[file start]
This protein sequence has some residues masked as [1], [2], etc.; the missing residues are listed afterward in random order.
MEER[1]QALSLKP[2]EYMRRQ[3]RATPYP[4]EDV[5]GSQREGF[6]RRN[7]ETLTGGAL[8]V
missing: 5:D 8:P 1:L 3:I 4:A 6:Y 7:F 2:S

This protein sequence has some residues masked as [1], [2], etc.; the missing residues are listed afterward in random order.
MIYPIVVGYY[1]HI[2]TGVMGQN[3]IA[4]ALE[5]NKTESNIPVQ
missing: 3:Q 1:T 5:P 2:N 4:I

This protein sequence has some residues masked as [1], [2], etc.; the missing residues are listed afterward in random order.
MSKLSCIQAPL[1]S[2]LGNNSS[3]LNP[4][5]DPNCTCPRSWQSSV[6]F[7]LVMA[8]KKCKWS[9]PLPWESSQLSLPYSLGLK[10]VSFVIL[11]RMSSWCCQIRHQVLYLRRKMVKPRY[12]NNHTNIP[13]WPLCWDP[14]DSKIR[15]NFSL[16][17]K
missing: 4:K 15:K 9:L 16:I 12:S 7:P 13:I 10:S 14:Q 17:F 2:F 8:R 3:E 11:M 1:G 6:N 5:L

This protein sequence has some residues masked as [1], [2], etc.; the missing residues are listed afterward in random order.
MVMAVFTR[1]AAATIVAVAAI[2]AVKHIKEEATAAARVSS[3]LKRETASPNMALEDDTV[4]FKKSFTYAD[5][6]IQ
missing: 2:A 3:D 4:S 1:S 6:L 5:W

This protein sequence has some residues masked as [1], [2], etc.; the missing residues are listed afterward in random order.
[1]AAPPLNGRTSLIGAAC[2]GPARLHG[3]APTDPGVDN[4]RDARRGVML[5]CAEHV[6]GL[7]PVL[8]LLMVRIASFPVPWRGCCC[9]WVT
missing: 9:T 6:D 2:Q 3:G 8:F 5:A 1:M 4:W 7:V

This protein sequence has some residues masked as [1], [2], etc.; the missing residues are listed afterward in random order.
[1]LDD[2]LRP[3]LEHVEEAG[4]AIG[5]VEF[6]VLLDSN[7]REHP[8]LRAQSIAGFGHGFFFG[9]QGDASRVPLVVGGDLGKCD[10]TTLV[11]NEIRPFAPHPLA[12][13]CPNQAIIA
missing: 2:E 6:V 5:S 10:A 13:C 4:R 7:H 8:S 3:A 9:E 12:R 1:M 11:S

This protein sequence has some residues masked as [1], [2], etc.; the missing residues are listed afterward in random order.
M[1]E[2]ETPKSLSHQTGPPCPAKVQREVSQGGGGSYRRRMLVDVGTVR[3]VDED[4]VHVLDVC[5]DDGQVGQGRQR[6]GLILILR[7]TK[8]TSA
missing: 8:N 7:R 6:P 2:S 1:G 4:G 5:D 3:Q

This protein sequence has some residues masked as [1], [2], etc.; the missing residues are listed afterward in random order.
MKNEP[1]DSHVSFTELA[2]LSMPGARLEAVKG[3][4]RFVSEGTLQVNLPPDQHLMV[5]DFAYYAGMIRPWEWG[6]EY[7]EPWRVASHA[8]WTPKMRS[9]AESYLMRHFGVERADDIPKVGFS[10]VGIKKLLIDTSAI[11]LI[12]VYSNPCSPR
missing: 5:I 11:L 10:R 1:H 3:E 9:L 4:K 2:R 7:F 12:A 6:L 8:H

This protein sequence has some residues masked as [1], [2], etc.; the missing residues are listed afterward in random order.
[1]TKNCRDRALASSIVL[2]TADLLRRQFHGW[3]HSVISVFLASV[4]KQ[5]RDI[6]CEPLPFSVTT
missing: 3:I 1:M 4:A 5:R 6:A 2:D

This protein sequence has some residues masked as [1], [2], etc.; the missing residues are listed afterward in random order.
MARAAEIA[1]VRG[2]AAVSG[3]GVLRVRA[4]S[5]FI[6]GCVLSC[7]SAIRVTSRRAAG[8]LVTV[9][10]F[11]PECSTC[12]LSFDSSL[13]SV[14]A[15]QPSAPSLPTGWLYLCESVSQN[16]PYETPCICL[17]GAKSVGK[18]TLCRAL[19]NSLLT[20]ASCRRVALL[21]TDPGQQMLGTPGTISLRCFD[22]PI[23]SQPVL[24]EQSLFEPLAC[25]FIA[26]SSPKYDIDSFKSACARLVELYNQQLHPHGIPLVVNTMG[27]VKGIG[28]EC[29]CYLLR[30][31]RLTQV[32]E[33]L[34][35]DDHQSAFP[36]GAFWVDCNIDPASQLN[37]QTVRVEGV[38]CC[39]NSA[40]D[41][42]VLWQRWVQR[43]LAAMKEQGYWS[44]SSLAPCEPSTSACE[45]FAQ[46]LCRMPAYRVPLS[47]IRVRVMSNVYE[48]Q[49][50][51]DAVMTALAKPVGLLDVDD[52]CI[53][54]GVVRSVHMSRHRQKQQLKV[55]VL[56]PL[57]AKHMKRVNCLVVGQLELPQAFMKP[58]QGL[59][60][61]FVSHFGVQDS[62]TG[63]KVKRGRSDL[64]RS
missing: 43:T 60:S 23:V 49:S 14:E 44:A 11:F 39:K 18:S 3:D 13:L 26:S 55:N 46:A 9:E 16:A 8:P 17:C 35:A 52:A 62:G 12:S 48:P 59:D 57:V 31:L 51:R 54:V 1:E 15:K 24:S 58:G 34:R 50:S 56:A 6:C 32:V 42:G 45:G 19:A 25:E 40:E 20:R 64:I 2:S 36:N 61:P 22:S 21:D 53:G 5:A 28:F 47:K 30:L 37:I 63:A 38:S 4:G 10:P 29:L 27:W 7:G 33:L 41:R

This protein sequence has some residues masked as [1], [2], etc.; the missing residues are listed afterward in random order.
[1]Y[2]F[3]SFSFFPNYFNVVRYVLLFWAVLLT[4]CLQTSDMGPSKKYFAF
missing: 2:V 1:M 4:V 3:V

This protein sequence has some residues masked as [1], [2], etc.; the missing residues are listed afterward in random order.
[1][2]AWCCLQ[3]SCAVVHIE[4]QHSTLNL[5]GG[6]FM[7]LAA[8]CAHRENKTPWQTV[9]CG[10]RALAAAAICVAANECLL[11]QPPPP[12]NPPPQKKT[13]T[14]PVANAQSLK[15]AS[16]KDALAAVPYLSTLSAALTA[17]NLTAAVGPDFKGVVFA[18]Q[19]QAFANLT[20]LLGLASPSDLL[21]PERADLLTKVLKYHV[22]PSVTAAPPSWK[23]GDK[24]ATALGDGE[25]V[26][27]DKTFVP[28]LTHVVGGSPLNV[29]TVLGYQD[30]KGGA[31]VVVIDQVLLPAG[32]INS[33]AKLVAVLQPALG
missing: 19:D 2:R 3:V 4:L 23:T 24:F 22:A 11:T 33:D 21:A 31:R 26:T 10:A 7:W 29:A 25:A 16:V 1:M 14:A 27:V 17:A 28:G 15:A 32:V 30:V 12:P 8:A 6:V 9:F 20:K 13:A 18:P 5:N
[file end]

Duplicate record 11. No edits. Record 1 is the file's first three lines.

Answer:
This protein sequence has some residues masked as [1], [2], etc.; the missing residues are listed afterward in random order.
[1]Y[2]F[3]SFSFFPNYFNVVRYVLLFWAVLLT[4]CLQTSDMGPSKKYFAF
missing: 2:V 1:M 4:V 3:V